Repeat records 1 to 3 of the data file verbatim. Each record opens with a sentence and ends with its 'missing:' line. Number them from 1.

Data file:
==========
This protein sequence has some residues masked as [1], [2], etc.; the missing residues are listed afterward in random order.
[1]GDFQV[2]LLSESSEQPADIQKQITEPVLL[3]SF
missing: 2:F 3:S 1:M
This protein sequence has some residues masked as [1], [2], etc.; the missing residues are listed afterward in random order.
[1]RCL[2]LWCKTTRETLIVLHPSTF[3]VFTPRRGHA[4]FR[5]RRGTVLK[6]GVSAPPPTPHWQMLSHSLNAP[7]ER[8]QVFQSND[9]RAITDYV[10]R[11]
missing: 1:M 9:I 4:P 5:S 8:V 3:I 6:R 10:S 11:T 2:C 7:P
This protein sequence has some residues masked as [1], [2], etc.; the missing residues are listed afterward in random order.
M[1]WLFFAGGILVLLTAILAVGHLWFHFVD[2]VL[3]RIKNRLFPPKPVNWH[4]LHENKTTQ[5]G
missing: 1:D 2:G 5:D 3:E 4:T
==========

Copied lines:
This protein sequence has some residues masked as [1], [2], etc.; the missing residues are listed afterward in random order.
[1]GDFQV[2]LLSESSEQPADIQKQITEPVLL[3]SF
missing: 2:F 3:S 1:M
This protein sequence has some residues masked as [1], [2], etc.; the missing residues are listed afterward in random order.
[1]RCL[2]LWCKTTRETLIVLHPSTF[3]VFTPRRGHA[4]FR[5]RRGTVLK[6]GVSAPPPTPHWQMLSHSLNAP[7]ER[8]QVFQSND[9]RAITDYV[10]R[11]
missing: 1:M 9:I 4:P 5:S 8:V 3:I 6:R 10:S 11:T 2:C 7:P
This protein sequence has some residues masked as [1], [2], etc.; the missing residues are listed afterward in random order.
M[1]WLFFAGGILVLLTAILAVGHLWFHFVD[2]VL[3]RIKNRLFPPKPVNWH[4]LHENKTTQ[5]G
missing: 1:D 2:G 5:D 3:E 4:T